Intelligent, well-informed Europeans—especially but not only leftists—have an impressive ability to profoundly misunderstand the United States. And the problem is not ignorance. Howard, who writes for such respectable British organs as the Gua

Intelligent, well-informed Europeans—especially but not only leftists—have an impressive ability to profoundly misunderstand the United States. And the problem is not ignorance. Howard, who writes for such respectable British organs as the Guardian, the Spectator, and Jane's Intelligence Review, cites all the right sources and correctly characterizes U.S. interests and policies—only to dismiss them as laughably naive or profoundly stupid.

A nontrivial example is the way Howard views the Arab-Israeli dispute. He simply cannot understand why the United States cares about Israel's security. And he regards as axiomatic that Iran's material support to terrorist groups, "if it has ever really assumed such a role at all, is of highly peripheral importance to the Arab-Israeli dispute." Given that Hamas—which both the European Union and the United States list as a terrorist group—proclaims Iran as its principal funder and that the thousands of Katyusha and other rockets fired into Israel by Hezbollah were manufactured in and paid for by Iran, Howard's is quite a remarkable view.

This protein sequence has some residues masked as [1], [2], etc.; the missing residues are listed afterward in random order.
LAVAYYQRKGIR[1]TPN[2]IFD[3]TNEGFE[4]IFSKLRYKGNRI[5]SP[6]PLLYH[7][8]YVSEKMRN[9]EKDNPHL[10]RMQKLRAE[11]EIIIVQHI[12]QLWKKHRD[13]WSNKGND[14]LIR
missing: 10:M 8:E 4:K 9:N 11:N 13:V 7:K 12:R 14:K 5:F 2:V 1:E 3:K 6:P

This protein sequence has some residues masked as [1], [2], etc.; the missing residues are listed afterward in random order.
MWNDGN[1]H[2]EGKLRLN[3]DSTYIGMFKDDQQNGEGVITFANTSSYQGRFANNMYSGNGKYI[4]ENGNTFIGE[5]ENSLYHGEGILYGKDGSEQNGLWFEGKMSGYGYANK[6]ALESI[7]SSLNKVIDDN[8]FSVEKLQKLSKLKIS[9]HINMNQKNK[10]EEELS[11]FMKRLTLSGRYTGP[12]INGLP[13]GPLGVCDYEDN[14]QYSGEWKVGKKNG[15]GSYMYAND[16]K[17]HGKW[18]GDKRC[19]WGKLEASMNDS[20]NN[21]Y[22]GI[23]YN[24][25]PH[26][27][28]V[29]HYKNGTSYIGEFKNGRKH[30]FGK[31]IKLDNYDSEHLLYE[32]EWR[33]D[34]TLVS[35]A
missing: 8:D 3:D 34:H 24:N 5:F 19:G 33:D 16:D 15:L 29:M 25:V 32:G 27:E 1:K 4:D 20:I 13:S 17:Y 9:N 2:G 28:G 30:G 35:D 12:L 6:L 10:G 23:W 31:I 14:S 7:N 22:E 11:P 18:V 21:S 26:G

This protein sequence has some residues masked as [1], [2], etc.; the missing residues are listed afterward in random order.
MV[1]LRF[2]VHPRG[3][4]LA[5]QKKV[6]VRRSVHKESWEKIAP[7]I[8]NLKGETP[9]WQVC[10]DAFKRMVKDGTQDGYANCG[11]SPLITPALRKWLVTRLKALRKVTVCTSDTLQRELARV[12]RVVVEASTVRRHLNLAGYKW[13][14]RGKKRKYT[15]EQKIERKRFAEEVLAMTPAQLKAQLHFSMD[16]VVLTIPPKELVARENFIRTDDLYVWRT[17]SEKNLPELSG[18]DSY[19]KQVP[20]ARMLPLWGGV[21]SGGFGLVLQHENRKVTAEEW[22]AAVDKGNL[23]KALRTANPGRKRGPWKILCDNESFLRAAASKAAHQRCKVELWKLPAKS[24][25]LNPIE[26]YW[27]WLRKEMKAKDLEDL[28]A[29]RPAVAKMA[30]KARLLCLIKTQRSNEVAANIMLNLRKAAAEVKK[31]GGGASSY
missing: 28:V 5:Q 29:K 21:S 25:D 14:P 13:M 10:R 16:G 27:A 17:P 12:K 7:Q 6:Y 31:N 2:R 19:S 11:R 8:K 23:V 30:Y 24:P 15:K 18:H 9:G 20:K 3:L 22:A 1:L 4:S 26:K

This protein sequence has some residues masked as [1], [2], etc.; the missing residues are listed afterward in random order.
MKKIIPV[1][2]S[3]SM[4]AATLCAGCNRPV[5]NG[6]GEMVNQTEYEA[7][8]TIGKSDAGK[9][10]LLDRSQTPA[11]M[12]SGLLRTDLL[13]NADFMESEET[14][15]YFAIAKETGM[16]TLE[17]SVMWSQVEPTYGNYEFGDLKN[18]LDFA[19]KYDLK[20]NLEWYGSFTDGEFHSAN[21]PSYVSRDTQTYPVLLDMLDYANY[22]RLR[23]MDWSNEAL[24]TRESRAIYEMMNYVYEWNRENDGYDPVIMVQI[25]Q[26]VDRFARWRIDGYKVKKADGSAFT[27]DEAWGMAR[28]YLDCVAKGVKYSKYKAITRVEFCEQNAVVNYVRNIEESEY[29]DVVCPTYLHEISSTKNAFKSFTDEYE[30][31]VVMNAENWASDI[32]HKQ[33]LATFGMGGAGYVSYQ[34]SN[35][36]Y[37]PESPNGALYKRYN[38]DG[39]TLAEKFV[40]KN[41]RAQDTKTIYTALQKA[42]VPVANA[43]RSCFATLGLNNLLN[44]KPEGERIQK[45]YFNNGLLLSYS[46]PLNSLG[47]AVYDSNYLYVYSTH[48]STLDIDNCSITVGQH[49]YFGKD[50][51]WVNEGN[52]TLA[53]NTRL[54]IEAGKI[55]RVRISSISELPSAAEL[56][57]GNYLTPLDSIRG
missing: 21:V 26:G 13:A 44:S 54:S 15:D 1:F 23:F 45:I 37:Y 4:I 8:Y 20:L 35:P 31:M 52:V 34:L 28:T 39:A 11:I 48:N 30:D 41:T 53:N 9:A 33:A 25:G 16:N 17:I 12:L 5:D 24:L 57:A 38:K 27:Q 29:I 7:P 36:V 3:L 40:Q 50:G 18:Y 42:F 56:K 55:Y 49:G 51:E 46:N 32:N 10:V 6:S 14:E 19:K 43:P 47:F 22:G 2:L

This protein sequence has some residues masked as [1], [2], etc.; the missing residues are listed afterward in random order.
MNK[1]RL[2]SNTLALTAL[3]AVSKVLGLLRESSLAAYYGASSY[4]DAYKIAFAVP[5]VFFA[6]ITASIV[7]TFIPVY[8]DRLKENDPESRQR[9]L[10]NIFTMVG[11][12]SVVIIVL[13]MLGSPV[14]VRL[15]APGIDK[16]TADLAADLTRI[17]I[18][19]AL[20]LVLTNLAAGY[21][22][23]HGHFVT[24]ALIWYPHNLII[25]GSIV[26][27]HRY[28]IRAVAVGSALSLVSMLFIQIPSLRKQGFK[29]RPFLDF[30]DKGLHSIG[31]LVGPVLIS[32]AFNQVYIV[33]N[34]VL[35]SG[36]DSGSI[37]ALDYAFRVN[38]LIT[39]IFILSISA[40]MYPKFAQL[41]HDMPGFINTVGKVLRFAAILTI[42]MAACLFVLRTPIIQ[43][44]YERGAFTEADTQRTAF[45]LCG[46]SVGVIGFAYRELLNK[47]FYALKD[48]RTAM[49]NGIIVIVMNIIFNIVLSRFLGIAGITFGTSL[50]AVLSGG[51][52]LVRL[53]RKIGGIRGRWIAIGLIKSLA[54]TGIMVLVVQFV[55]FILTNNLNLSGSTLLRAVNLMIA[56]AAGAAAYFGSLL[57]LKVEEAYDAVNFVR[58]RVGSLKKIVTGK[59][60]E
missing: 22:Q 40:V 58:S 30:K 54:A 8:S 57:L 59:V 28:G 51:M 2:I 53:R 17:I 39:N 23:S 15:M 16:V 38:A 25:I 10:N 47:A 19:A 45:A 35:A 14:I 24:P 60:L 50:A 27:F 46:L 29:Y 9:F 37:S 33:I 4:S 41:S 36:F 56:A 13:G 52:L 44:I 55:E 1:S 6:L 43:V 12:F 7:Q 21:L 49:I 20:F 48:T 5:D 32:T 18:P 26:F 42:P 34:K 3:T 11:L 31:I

Howard also gets his main argument wrong. He claims that U.S. policy toward Iran is driven by that country's oil resources rather than revolutionary Iran's threat to regional peace and international security. Never mind the minor detail that the United States has for more than a decade maintained economic sanctions that forbid American firms from taking up Tehran's offer to invest there. Nor does Howard understand why government control over oil in countries around the world represents a problem for U.S. interests: The difficulty is from artificially-induced shortages that drive up prices and create panics, not from the revenue governments take in by owning oil resources (the record suggests such governments could actually generate more revenue by collecting taxes from freely-operating international oil companies).

Also troubling is the readiness of people like Howard to dismiss anything the U.S. government supports even if it is something near and dear to their own value systems. Howard writes, "[P]olicymakers in Washington need to recognize that another government's domestic track record has no necessary bearing on the outside world, and that its behavior within its own borders is ultimately a matter on which only the nationals of that country are in a position to pass judgement." Never mind a raft of international human rights treaties; Howard is ready to proclaim a right to commit genocide if it allows him to criticize the U.S. government.

If only Iran Oil were an isolated example of determined ignorance and spiteful anti-Americanism. Unfortunately, it is representative of many such works, though better written and organized than most—characteristics which make its deep flaws all the more obvious.